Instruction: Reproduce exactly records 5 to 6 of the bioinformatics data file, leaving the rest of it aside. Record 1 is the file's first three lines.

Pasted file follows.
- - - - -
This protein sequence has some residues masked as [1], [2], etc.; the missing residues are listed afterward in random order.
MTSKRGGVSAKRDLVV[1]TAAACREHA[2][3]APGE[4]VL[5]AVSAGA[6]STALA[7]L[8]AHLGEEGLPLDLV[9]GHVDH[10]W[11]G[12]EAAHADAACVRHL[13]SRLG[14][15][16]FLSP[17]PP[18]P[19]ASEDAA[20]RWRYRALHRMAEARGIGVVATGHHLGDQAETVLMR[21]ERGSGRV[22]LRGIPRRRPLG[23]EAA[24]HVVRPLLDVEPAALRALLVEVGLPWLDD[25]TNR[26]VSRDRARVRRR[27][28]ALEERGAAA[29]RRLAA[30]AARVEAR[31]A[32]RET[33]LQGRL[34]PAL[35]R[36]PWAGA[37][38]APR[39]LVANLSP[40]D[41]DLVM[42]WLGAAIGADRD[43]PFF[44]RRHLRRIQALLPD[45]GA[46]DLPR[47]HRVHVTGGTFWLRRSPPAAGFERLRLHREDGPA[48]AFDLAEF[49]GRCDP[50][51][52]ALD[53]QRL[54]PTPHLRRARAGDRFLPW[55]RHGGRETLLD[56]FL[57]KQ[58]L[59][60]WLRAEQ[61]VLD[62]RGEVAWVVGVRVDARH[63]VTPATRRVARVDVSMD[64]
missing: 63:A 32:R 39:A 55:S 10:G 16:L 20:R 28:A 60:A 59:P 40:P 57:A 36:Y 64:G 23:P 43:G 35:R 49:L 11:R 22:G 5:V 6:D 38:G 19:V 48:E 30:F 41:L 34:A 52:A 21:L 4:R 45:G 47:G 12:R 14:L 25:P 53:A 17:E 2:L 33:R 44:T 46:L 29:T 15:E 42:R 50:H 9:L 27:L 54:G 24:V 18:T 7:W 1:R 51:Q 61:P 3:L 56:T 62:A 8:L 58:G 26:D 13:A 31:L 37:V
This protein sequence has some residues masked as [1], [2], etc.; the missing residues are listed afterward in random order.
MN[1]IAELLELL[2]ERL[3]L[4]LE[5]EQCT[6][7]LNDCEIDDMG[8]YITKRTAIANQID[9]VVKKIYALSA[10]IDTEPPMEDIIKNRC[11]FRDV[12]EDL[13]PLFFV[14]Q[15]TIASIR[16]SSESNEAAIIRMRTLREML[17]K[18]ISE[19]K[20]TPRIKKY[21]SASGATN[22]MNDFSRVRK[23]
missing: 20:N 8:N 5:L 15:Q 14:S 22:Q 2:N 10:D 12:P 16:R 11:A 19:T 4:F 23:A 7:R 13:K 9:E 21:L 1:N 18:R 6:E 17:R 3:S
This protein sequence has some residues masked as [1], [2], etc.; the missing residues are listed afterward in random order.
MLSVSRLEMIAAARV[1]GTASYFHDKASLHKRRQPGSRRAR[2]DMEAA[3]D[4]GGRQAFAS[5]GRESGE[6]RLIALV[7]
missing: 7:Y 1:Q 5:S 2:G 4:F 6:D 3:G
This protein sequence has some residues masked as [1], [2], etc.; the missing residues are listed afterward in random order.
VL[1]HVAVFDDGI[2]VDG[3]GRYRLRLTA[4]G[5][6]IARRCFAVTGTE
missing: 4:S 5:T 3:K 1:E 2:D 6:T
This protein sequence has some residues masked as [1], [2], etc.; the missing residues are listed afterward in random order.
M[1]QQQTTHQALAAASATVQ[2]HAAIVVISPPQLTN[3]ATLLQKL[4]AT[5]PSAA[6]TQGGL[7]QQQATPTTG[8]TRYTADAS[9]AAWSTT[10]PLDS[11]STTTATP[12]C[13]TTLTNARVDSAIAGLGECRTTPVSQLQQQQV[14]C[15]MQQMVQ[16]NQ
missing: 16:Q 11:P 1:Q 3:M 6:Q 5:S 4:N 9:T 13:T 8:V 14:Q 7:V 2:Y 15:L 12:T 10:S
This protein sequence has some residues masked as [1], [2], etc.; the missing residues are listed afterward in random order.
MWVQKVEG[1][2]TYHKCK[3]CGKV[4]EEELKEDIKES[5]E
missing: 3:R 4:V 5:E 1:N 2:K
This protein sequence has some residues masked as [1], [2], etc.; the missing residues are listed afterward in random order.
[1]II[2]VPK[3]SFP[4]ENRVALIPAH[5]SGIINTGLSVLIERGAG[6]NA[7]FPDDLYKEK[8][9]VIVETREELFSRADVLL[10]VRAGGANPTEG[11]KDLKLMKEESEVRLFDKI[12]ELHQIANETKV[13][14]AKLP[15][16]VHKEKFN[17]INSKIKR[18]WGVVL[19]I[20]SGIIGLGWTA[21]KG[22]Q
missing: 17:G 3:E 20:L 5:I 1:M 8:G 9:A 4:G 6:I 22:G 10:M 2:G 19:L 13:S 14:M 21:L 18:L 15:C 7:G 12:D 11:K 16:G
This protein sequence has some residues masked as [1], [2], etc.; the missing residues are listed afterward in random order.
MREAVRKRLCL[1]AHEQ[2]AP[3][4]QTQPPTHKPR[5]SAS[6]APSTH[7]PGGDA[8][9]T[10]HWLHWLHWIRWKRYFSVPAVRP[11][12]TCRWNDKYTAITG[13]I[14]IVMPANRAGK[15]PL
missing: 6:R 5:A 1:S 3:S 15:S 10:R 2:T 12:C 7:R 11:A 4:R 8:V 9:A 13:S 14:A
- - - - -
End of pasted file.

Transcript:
This protein sequence has some residues masked as [1], [2], etc.; the missing residues are listed afterward in random order.
M[1]QQQTTHQALAAASATVQ[2]HAAIVVISPPQLTN[3]ATLLQKL[4]AT[5]PSAA[6]TQGGL[7]QQQATPTTG[8]TRYTADAS[9]AAWSTT[10]PLDS[11]STTTATP[12]C[13]TTLTNARVDSAIAGLGECRTTPVSQLQQQQV[14]C[15]MQQMVQ[16]NQ
missing: 16:Q 11:P 1:Q 3:M 6:Q 5:S 4:N 9:T 13:T 8:V 14:Q 7:V 2:Y 15:L 12:T 10:S
This protein sequence has some residues masked as [1], [2], etc.; the missing residues are listed afterward in random order.
MWVQKVEG[1][2]TYHKCK[3]CGKV[4]EEELKEDIKES[5]E
missing: 3:R 4:V 5:E 1:N 2:K